My Ever-Changing Pain Monster
Hello, my name is Robert and I’m a chronic migraineur. My relationship with migraines began about twenty years ago, following a move to the beautiful state of Colorado. My first weekend in Colorado, I decided to venture into the mountains to explore the beauty of my new home. It is there in those mountains that I experienced what I would later come to call, my first migraine.
My first migraine began with sharp, hot poker type pains on the left side of my head, near the temple area. The pain quickly intensified bringing with it sensitivity to light, sound and smell. I was bedridden for three days. My PCP incorrectly diagnosed it as altitude sickness. After all, I was new to Colorado and had just visited the mountains. It was only with subsequent episodes that did not involve high altitude that she began treating me for migraines.
Those first few years, I only had two or three a month, which was quite manageable with traditional migraine medications. As the years ticked by, the monthly numbers began to climb. Three turned into six, which turned into twelve. I stabilized around a dozen a month for many years. IMITREX was my rescue drug of choice, along with 800mg of ibuprofen.
In 2010, I began to experience a sharp increase, fighting over twenty migraines every month. My PCP felt it was time for a neurological evaluation. It took me three months to be seen by a Neurologist. He diagnosed me with chronic migraines and recommended Botox. It took my insurance company another two months to approve the injections. By the second round of Botox injections, the number of migraine days dropped to ten per month. From twenty-three to ten…that’s a miracle. I finally dropped to three per month and felt like Botox was my miracle drug.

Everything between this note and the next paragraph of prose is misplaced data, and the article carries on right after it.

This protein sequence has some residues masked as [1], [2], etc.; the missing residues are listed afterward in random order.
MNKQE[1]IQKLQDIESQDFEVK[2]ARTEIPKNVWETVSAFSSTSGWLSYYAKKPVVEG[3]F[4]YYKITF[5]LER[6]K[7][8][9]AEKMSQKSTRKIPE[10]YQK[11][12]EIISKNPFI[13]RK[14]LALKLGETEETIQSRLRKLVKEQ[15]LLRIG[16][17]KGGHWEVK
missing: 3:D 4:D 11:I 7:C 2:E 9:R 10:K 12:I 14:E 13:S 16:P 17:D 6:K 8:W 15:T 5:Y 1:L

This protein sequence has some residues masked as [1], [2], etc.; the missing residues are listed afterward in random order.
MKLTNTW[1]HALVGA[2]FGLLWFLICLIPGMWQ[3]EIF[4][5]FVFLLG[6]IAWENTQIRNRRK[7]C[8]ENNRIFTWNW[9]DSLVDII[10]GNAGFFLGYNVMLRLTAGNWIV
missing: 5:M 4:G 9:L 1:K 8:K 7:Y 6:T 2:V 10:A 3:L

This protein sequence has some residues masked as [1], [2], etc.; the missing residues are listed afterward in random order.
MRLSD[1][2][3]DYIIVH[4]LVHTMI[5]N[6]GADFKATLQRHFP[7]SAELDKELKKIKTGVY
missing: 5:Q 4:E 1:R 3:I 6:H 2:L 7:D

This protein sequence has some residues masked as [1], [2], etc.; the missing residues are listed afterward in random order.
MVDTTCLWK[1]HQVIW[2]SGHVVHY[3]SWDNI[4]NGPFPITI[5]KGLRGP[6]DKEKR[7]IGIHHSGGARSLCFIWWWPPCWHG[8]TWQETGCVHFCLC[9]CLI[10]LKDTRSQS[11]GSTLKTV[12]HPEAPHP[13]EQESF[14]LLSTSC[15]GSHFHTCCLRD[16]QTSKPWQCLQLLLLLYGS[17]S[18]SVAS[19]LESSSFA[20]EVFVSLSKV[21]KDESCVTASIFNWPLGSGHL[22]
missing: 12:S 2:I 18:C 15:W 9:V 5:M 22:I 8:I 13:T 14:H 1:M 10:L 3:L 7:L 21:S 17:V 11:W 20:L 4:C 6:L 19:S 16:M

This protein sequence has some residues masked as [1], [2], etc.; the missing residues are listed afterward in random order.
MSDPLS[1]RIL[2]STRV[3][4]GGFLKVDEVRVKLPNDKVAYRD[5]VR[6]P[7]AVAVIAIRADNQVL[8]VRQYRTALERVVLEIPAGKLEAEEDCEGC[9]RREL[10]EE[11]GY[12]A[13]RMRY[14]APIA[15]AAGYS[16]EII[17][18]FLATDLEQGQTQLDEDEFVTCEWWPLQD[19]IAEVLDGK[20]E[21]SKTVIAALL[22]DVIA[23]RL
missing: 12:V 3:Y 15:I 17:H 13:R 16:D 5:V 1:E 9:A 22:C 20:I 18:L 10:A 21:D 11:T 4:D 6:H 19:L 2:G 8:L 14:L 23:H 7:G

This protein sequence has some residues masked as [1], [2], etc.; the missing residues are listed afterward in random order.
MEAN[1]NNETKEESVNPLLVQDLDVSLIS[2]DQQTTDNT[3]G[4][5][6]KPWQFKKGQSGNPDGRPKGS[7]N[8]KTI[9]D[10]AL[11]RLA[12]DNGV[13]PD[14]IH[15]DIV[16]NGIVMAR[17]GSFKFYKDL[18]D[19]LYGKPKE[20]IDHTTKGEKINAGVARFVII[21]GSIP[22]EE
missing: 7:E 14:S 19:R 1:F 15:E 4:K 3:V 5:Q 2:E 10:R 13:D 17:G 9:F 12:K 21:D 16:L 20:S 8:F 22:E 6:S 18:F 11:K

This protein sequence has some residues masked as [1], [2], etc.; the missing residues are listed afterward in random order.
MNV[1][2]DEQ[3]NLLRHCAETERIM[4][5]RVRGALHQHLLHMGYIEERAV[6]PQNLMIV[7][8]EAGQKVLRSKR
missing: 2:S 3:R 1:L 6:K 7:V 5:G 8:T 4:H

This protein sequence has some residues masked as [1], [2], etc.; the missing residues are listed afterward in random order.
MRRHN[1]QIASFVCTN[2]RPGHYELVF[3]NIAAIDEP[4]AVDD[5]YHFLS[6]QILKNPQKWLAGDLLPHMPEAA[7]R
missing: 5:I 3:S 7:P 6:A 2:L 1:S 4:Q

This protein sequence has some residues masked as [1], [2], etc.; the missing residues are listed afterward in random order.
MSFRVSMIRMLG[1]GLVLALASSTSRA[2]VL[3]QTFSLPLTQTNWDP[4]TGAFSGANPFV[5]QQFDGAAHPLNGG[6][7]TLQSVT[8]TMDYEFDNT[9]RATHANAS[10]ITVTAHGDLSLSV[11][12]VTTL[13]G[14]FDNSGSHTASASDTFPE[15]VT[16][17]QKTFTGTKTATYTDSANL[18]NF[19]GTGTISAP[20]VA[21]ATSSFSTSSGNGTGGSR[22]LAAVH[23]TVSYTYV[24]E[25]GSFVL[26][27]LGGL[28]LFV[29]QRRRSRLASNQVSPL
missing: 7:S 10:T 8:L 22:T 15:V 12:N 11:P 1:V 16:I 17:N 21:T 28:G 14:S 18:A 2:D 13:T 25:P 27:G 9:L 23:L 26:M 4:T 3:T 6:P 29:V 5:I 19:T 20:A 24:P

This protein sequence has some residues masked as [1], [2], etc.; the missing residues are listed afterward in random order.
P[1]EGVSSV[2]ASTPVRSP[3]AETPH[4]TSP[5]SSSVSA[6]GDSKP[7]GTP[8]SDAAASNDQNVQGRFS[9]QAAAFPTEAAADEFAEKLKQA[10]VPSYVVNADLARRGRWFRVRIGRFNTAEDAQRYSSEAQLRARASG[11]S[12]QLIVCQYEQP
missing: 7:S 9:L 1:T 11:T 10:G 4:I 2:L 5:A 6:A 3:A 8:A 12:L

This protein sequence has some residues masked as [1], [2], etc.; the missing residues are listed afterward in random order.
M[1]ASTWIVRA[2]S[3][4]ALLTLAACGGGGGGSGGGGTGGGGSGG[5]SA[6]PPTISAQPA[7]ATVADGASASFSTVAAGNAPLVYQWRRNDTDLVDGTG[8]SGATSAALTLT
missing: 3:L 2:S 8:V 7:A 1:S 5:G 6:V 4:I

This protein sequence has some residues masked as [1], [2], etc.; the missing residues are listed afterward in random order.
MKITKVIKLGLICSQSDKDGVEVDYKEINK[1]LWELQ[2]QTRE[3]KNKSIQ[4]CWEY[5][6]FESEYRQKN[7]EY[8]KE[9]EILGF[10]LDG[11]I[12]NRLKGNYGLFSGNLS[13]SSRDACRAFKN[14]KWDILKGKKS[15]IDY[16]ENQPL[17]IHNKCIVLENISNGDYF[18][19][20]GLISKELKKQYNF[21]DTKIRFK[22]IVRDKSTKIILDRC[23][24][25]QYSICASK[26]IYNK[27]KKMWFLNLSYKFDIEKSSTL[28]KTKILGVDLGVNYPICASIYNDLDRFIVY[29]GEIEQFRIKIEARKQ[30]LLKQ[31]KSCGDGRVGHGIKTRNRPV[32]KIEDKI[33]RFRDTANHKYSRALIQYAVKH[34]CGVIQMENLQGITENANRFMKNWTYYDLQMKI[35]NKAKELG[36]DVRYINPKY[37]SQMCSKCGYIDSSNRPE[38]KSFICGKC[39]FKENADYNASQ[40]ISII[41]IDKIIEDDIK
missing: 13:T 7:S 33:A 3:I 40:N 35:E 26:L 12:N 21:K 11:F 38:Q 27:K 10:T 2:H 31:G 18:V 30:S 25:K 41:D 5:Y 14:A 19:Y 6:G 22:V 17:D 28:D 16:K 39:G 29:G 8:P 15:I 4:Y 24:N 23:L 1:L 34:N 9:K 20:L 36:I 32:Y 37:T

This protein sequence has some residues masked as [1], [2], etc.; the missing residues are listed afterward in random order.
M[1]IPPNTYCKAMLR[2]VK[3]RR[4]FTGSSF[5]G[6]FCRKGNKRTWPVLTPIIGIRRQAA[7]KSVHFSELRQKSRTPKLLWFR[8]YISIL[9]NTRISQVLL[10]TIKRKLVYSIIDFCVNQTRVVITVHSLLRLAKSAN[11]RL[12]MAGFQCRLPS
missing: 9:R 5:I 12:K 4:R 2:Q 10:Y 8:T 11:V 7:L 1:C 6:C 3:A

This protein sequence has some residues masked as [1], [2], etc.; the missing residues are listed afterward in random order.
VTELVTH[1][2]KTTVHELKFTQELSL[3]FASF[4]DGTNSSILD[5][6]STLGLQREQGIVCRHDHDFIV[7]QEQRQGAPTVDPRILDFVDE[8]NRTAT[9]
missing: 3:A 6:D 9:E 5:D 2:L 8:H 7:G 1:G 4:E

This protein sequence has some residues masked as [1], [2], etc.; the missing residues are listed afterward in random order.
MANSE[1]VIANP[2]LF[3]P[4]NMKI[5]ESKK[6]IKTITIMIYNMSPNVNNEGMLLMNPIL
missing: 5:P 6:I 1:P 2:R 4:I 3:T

Fast-forward to 2015. I’m suffering almost daily migraines. They sometimes begin with the wonderful jagged half moon aura; followed by the sharp, hot poker pain on the left side of the head behind the temple. Nausea is usually present and often results in bouts of throwing up. It now takes two Imitrex to experience any relief and even then, it often only knocks the pain level down to 5 or 6. I’ve been in ER twice in the past few months, unable to control the pain on my own. My wife and daughter take vacations without me, only because I know they won’t be stuck dealing with my chronic migraines. So I suffer alone, wishing I could be normal again.
I have a deep compassion for anyone living in chronic pain. Even the most basic life tasks become a challenge. Perhaps our greatest gift is our tenacity in seeking a treatment path that will finally quiet the pain monster within our head. Relief is possible. We need only keep looking, one day at a time.
Wishing you all a pain-free day :)
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